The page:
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How Islam Became “American”

Muhammad Ali “made being Muslim cool, in a way that no one could challenge his belongingness to America”. Ali represents the best of American ideals, the Orlando shooter represents the worse

Last update: 2018-06-11 15:15:32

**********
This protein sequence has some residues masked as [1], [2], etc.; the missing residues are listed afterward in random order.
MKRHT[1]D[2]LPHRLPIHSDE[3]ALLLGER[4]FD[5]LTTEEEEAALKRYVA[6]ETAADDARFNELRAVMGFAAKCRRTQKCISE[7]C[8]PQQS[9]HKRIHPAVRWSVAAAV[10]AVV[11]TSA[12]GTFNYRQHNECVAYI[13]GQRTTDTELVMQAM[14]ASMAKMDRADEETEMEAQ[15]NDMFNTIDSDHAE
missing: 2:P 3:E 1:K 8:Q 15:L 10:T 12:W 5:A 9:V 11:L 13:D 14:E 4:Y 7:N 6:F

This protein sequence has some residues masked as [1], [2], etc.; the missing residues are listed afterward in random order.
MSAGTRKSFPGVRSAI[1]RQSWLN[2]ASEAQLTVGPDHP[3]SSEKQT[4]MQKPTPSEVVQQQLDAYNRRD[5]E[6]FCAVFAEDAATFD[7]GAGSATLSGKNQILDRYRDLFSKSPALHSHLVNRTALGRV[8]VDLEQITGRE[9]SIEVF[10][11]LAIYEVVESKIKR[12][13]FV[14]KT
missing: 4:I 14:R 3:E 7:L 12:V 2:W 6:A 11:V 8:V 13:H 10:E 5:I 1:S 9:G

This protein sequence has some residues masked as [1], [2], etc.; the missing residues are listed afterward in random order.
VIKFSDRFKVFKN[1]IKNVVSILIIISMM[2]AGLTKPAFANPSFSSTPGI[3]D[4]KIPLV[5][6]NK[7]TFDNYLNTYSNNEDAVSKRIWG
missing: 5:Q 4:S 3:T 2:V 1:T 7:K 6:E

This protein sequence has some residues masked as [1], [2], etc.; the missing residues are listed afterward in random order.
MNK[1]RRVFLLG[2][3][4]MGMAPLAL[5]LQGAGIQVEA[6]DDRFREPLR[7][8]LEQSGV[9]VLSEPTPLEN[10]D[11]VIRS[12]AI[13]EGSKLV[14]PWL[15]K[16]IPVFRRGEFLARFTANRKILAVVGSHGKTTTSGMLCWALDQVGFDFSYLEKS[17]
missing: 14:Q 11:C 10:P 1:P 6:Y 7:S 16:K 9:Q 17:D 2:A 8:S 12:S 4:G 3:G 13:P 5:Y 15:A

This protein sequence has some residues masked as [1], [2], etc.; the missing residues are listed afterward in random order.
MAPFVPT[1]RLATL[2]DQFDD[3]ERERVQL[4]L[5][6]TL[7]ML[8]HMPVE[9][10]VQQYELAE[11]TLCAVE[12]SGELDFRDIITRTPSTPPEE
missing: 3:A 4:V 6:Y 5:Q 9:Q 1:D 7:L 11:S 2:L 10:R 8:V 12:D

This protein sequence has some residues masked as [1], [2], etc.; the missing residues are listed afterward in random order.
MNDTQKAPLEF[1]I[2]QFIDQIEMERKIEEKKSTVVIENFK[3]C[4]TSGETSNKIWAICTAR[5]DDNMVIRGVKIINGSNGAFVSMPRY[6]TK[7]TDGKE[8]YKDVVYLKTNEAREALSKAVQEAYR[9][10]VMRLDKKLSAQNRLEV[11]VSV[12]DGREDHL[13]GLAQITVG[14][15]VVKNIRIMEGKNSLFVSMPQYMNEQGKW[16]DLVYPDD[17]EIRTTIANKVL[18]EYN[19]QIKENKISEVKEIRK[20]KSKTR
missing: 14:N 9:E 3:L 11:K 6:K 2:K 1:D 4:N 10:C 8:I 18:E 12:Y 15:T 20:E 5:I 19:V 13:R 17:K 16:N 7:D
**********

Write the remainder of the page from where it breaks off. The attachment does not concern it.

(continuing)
[This article is published in Oasis no. 24. To read all the contents buy a copy or subscribe] I went to bed the night of June 11, 2016 having watched a replay of the funeral of Muhammad Ali. I woke up the morning of June 12 to the news of the mass shooting in Orlando. These are the opposite poles of Muslim life in the United States. I was born in Pakistan, and came to Canada in 1970 when I was four. At that time, there were less than 34,000 Muslims in the country. I grew up in Toronto, educated there from kindergarten to PhD. My parents’ generation were not the pioneers of Islam in Canada. The first Canadian census in 1871 (the modern country came into existence in 1867) listed 13 Muslims. But when my parents came to Toronto, there was only one mosque in the city, and only one small store near that mosque that sold halāl meat. One of my mother’s oldest friends told me that she met my mother around 1972, when my mother crossed a major city street because she heard this woman and her husband speaking Urdu. My mother was so excited to hear her native tongue from someone that wasn’t in her family that she crossed a busy street to talk with strangers. Since then, the number of Muslims in Canada has grown tremendously: by 2001, it was 579,600, and the last Canadian Household Survey in 2011 counted over 1 million Muslims. Now, one hears Urdu everywhere and there is a Punjabi (the language spoken in the Punjab, a region straddling India and Pakistan, Ed.) broadcast of Hockey Night in Canada, something I would have never imagined in 1970. Childhood Heroes In those days, I saw very few non-white people on television, and almost no Muslims. The only ones I remember were African American athletes, Kareem Abdul Jabbar, and the greatest of all time, Muhammad Ali. Those were my childhood Muslim heroes, and over 40 years later, they remain models of how to be a Muslim. At the age of 32, I moved to Los Angeles where I’ve lived for the past twenty years. American Muslims, it should be pointed out, are very different from European or Canadian Muslim communities, other places where we are also minorities in a Western context. Canadian Muslims do not have the same history that American Muslims do. So while there was a small Muslim population in Canada at the end of the 19th century, it was nothing like the number of Muslim slaves that were present in America generations earlier. There is no comparable component in Canadian Muslim life that resembles African American Muslims, who represent at least one-quarter of American Muslims. African American Muslims have for centuries been part of the history of the United States. In Europe, the situation is markedly different, both among the Muslim and non-Muslim populations, which each tend to be much more homogeneous than they are in the United States. So in Britain, the majority of Muslims have their origins in South Asia. In France, Muslims are mostly from North Africa. In Germany, Muslims are usually Turks or Kurds. Contrast that with the American situation, where Muslims are equally African American, South Asian, or Middle Eastern (to take only the three largest groups). Also there are narrower definitions of what it means to be French or English or German than what it means to be American, which incorporates all of those European identities and many others. There is also a socio-economic difference. American Muslims are an American success story, solidly middle class and mostly professional. There are thousands of American Muslim physicians, for example, perhaps as many as 20,000 if one looks at information from the Islamic Medical Association of North America. European Muslims by contrast are more marginalized, often in a much lower socio-economic class with much higher rates of unemployment. Sometimes, as is often the case in Germany, they are in the status of migrants or guest workers, not citizens. Finally, there is a difference between American-style secularism, which doesn’t seek to abolish religion but to give all religions an equal seat at the table, and various kinds of European disestablishment of religion, which seek to make the public space non-religious. In the United States, American Muslims are free to live out their Islam in the public space. And there are so many American Muslims who do this, none who did it better than my childhood hero, the greatest of all time. “Float Like a Butterfly, Sting Like a Bee” Muhammad Ali was born Cassius Clay in Louisville, and gained national fame when he won a gold medal at the Rome Olympics in 1960 as a light heavyweight boxer. That same year, Clay turned professional, and became known as much for his verbal as well as his boxing skills. The poetry (“Float like a butterfly, sting like a bee”) that he and his cornerman Drew Bundini Brown created has had lasting significance in American culture. In 1964, the 22 year-old Clay, by his own admission, “shook up the world” in his six-round defeat of Sonny Liston, becoming the world heavyweight boxing champion. A few years earlier, Clay had gone to Nation of Islam meetings. There, he met Malcolm X, who as a friend and advisor was part of Clay’s entourage for the Liston fight. Clay made his conversion public after the fight, and was renamed by Elijah Muhammad, one of the leaders of the Nation of Islam, as Muhammad Ali. When Malcolm X left the Nation of Islam because of his issues with Elijah Muhammad, Ali broke with his old friend. [This article is published in Oasis no. 24. To read all the contents buy a copy or subscribe]

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